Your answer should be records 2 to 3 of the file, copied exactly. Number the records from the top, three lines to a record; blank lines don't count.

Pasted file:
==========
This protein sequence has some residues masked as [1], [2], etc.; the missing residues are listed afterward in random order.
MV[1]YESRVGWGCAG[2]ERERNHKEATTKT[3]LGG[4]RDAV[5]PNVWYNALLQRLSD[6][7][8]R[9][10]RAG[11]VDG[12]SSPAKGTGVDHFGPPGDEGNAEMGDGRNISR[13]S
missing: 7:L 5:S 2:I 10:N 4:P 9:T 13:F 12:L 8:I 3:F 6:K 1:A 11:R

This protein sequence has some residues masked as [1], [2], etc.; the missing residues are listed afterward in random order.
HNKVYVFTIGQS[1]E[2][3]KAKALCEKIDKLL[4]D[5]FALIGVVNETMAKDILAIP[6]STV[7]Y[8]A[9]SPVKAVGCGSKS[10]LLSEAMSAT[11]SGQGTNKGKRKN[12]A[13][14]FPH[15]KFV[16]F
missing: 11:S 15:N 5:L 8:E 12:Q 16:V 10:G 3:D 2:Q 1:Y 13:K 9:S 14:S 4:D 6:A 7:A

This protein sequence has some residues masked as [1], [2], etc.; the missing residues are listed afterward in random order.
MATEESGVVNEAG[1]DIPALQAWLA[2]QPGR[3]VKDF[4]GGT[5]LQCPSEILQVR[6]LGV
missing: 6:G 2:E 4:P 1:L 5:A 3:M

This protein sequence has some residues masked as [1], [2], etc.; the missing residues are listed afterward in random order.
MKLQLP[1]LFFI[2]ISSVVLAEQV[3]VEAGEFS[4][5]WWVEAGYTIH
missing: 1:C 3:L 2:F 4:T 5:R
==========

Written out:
This protein sequence has some residues masked as [1], [2], etc.; the missing residues are listed afterward in random order.
HNKVYVFTIGQS[1]E[2][3]KAKALCEKIDKLL[4]D[5]FALIGVVNETMAKDILAIP[6]STV[7]Y[8]A[9]SPVKAVGCGSKS[10]LLSEAMSAT[11]SGQGTNKGKRKN[12]A[13][14]FPH[15]KFV[16]F
missing: 11:S 15:N 5:L 8:E 12:Q 16:V 10:G 3:D 2:Q 1:Y 13:K 9:S 14:S 4:D 6:A 7:A

This protein sequence has some residues masked as [1], [2], etc.; the missing residues are listed afterward in random order.
MATEESGVVNEAG[1]DIPALQAWLA[2]QPGR[3]VKDF[4]GGT[5]LQCPSEILQVR[6]LGV
missing: 6:G 2:E 4:P 1:L 5:A 3:M